Venezuelans Grow Bitter Over Abductions

By Juan Forero
Washington Post Foreign Service
Wednesday, February 13, 2008

SAN CRISTOBAL, Venezuela -- In recent weeks, President Hugo Chávez has worked with fevered intensity to secure the release of Colombian hostages from rebel groups. He has appointed his interior minister to negotiate with guerrilla commanders and has flown the families of Colombian hostages to Venezuela's capital for meetings at the presidential palace.

But along this country's porous, 1,300-mile border with Colombia, Venezuelans have watched with disdain as their populist president has embraced the Revolutionary Armed Forces of Colombia, or FARC. The guerrillas, residents say, are at the root of their own heartbreak.

"It's no secret for anyone that the FARC kidnaps Venezuelans," said Joseline de Caires, whose mother-in-law and brother-in-law were both kidnapped in 2003 and never heard from again.

People here -- from small-time politicians to cattlemen, businessmen to farmers -- say the FARC and a smaller rebel group, the National Liberation Army, or ELN, are either directly responsible for kidnappings or have paid criminal organizations to carry them out. Venezuelans also note that, as the relatives of Colombian hostages have been lavished with attention, they rarely hear from their own government after loved ones are snatched into oblivion.

The Venezuelan government's own figures show that 382 people were taken hostage last year, up from 232 in 2006 and 44 in 1999 -- Chávez's first year in office. That was before Colombia's long internal conflict with guerrillas began a violent, rapid expansion into Venezuela. But the government, which shares an ideological affinity with Colombia's rebels, officially denies that the FARC or ELN kidnap Venezuelans, or that the two groups hold hostages inside Venezuelan territory, as families here contend.

"I guarantee the farmers and inhabitants of the border that I believe the word of Commander Marulanda," Chávez said recently on his television program, referring to Manuel Marulanda, founder of the FARC. "The FARC do not kidnap, nor are they going to kidnap in Venezuela. That's the FARC's commitment."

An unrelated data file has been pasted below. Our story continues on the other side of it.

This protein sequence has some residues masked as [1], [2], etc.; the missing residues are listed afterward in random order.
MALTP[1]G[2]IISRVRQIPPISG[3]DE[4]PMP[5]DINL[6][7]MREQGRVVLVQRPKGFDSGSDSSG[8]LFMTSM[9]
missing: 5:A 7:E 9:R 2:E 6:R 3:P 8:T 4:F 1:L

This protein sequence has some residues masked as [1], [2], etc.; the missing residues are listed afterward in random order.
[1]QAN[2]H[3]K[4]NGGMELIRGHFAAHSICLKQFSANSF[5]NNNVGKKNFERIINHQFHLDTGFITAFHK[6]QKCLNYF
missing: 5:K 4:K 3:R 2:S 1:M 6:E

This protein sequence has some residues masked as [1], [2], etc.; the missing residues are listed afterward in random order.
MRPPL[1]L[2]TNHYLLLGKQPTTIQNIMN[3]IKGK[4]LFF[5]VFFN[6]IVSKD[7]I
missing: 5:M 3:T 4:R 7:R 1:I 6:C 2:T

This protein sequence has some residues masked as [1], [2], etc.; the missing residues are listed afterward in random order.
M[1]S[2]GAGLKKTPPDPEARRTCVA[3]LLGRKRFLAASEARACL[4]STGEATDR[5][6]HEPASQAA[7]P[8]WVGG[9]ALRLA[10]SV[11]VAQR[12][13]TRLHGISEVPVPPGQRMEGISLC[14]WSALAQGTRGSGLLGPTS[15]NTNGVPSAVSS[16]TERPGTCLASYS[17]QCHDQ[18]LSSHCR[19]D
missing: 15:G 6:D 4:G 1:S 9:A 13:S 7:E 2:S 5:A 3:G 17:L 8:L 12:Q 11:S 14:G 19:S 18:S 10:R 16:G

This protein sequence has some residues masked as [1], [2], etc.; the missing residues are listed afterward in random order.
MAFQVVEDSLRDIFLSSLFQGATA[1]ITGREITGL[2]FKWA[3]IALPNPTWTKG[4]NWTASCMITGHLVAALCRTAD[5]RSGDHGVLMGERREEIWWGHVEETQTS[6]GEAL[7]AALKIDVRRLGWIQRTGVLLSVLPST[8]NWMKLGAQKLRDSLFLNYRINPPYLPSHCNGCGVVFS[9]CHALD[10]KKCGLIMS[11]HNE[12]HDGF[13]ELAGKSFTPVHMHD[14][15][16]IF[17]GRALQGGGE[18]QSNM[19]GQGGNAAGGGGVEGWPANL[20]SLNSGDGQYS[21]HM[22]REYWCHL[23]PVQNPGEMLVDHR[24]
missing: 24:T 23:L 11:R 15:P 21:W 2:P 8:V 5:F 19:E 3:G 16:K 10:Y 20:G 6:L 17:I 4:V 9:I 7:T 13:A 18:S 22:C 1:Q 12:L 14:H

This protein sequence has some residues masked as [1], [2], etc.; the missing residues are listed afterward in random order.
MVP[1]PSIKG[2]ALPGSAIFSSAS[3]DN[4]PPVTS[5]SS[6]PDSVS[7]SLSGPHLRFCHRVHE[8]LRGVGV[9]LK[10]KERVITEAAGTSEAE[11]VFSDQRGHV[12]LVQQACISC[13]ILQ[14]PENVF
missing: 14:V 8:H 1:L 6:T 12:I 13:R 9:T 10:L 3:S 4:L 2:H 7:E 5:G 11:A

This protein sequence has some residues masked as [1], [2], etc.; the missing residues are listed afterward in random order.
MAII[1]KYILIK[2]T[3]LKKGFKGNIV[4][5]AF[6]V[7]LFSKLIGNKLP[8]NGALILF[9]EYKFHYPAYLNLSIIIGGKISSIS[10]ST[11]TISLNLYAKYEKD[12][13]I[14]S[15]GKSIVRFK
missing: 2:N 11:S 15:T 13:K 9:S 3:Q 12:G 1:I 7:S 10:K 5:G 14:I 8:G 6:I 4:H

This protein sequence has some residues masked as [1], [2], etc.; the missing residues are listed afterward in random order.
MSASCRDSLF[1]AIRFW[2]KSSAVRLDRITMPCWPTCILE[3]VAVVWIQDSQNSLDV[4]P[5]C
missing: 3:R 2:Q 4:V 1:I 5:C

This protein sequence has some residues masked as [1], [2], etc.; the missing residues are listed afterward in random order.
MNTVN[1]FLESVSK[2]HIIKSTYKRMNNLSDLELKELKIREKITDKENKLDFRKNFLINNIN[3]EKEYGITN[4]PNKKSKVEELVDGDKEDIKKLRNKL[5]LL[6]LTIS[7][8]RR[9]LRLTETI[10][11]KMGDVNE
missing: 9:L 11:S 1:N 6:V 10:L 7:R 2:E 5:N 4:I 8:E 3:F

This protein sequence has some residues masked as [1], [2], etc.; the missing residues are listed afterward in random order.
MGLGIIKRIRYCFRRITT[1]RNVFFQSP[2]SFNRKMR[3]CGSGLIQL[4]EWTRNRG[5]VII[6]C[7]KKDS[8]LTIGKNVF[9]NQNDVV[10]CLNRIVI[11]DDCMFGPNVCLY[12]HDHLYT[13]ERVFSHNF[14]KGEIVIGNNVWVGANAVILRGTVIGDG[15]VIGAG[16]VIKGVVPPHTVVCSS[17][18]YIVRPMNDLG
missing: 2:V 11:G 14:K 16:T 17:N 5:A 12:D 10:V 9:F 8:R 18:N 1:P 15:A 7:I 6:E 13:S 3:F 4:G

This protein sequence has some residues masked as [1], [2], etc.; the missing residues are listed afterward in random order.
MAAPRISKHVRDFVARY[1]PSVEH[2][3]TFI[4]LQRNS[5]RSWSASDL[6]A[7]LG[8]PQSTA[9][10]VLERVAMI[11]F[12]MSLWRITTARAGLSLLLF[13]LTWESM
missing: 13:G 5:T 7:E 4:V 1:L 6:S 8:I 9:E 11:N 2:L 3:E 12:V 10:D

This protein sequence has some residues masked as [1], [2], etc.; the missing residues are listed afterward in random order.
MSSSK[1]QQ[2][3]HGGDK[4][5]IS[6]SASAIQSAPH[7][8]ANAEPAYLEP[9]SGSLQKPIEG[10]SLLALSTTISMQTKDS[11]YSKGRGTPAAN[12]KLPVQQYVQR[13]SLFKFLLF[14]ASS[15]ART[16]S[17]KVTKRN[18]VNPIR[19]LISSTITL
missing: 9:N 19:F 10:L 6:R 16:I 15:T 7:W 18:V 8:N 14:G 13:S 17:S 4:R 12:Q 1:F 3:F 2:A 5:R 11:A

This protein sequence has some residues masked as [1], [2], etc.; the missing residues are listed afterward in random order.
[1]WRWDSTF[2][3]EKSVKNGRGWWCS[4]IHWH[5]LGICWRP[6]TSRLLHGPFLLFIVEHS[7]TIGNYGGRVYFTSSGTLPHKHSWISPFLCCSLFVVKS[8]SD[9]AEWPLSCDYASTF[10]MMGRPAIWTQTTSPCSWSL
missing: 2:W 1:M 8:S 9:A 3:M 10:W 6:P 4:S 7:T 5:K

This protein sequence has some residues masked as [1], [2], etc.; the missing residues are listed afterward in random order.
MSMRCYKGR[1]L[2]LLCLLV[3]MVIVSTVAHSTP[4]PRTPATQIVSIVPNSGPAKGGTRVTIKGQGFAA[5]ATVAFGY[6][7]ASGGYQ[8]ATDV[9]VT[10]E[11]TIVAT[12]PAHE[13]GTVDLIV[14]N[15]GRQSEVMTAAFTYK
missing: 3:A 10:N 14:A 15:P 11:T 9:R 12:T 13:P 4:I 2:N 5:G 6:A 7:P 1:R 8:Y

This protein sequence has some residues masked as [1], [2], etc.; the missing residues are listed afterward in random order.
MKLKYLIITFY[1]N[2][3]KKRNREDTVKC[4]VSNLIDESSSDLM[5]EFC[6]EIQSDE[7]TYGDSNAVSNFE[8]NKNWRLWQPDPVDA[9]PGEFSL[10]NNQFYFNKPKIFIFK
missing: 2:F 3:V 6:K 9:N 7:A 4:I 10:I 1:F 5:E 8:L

The reason for the abductions is money.

One former guerrilla, who spent seven years in the FARC, said in an interview that corrupt units of the National Guard permit the group to operate inside Venezuela. The rebels, he said, work with criminal gangs and rogue policemen to identify targets for kidnapping.

"In Venezuela, this is one of the sources of financing for our organization," said the guerrilla, who deserted the FARC late last year and joined a government program for demobilized rebels in Bogota. "We look for cattlemen, for entrepreneurs, for businessmen who have the most money in Venezuela."

Such disclosures are no surprise to Porfirio Dávila, a veterinarian in the small town of Rubio. His father, also named Porfirio D¿vila, was kidnapped in 2003 by guerrillas as he arrived for work at his farm.

"We've been asking for one year for a meeting with the president," said Dávila, seated with his mother in the living room, where pictures of his father are strewn on the table. "They had never shown themselves to be worried about our cases, never."

He said that he watched with a mix of amazement and shame as his government hosted Colombian families in Caracas, putting them up at the elegant Gran Melia hotel and ferrying them to meetings with the president. "That's depressing for us, even humiliating," he said. "We're Venezuelans."

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